ARRL

ARRL Propagation Bulletin ARLP028 (1998)

SB PROP @ ARL $ARLP028
ARLP028 Propagation de K7VVV

ZCZC AP28
QST de W1AW
Propagation Forecast Bulletin 28  ARLP028
From Tad Cook, K7VVV
Seattle, WA  July 10, 1998
To all radio amateurs

SB PROP ARL ARLP028
ARLP028 Propagation de K7VVV

Average solar flux was up just slightly last week over the week
before, and geomagnetic conditions were fairly unsettled.  Solar
flux was above the ninety day average of 108 on every day, and the
flux peaked at 129.1 on July 4.  This was the highest recorded value
since two months earlier when the solar flux reached 133.4 on May 5.
The earlier peak was not followed by another one four weeks later,
which is usually expected because of the 27.5 day rotation of the
sun.  Sometimes the active region that produced the high flux and
improved propagation has faded by the next rotation.

Solar flux over the next few days, Friday through Sunday, is
forecast to be 112, 110 and 108, with planetary A indices around 5,
10 and 8.

Based on the previous solar rotation, flux values are expected to
slip to 100 early next week, holding steady until July 24 when they
are expected to rise again.  Solar flux should rise above 120 by
July 28, and near 130 at the end of the month.

For these summer months, 20, 17 and 15 meters offer the best
propagation during daylight, especially when flux values are higher.
From the author's home in the Pacific Northwest, 20 meters is open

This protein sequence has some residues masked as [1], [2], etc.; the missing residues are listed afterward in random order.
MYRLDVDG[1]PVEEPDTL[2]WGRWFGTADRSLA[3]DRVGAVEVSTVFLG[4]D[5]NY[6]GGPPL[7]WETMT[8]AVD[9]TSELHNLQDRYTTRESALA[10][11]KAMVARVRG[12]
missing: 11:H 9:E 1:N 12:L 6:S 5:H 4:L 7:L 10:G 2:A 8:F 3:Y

to the South Pacific late into every evening.  On 10 meters, the
best hope is north-south propagation when that band opens, with
South American signals strong into North America, especially into
the southern parts of the continent.

Last week's bulletin reported on the problems with SOHO, the Solar
and Heliospheric Observatory.  Unfortunately, contact with SOHO has
not been established.  Even if contact could be restored, the
condition of the equipment inside is uncertain.  This is because
SOHO has a thermal design that allows some equipment to operate in
extreme heat while other gear on the other side of the craft is very
cold.  Since the craft is now believed to be rotating, the sun is
heating the previously cold part of the craft, a condition which
scientists refer to as ''barbecue mode.''  Stay up to date on the
latest developments and also observe some of the stunning pictures
and fascinating observations on the SOHO web site at
http://sohowww.nascom.nasa.gov.

Sunspot Numbers for July 2 through 8 were 109, 123, 129, 137, 110,
92 and 56 with a mean of 108.  10.7 cm flux was 120.4, 127.6, 129.1,
123.5, 121.1, 114.6 and 112.4, with a mean of 121.2, and estimated
planetary A indices were 10, 11, 12, 15, 19, 6, and 5, with a mean
of 11.1.
NNNN
/EX